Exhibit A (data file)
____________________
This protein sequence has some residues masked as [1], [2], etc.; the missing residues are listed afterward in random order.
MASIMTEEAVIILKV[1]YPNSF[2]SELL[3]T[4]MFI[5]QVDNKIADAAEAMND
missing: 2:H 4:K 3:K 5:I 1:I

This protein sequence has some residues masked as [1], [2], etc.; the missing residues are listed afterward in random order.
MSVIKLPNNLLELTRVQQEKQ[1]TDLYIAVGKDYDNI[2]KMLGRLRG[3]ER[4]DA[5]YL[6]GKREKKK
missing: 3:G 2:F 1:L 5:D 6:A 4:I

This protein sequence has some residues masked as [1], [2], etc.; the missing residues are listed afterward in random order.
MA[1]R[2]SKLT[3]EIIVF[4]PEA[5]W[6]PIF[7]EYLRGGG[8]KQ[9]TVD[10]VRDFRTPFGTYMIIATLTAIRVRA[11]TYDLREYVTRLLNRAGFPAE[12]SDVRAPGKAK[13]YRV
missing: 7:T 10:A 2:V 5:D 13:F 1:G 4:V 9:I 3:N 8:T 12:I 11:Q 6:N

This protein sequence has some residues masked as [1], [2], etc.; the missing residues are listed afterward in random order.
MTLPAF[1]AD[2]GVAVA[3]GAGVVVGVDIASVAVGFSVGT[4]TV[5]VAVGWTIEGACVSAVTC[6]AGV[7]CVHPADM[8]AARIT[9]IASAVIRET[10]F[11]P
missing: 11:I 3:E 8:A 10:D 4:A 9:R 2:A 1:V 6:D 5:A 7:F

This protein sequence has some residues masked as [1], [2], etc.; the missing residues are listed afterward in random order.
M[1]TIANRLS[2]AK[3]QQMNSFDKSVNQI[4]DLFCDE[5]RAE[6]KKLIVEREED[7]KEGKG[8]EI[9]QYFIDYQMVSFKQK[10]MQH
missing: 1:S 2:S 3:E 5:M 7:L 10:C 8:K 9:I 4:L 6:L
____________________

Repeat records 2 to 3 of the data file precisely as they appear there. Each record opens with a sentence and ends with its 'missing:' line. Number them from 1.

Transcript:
This protein sequence has some residues masked as [1], [2], etc.; the missing residues are listed afterward in random order.
MSVIKLPNNLLELTRVQQEKQ[1]TDLYIAVGKDYDNI[2]KMLGRLRG[3]ER[4]DA[5]YL[6]GKREKKK
missing: 3:G 2:F 1:L 5:D 6:A 4:I

This protein sequence has some residues masked as [1], [2], etc.; the missing residues are listed afterward in random order.
MA[1]R[2]SKLT[3]EIIVF[4]PEA[5]W[6]PIF[7]EYLRGGG[8]KQ[9]TVD[10]VRDFRTPFGTYMIIATLTAIRVRA[11]TYDLREYVTRLLNRAGFPAE[12]SDVRAPGKAK[13]YRV
missing: 7:T 10:A 2:V 5:D 13:F 1:G 4:V 9:I 3:N 8:T 12:I 11:Q 6:N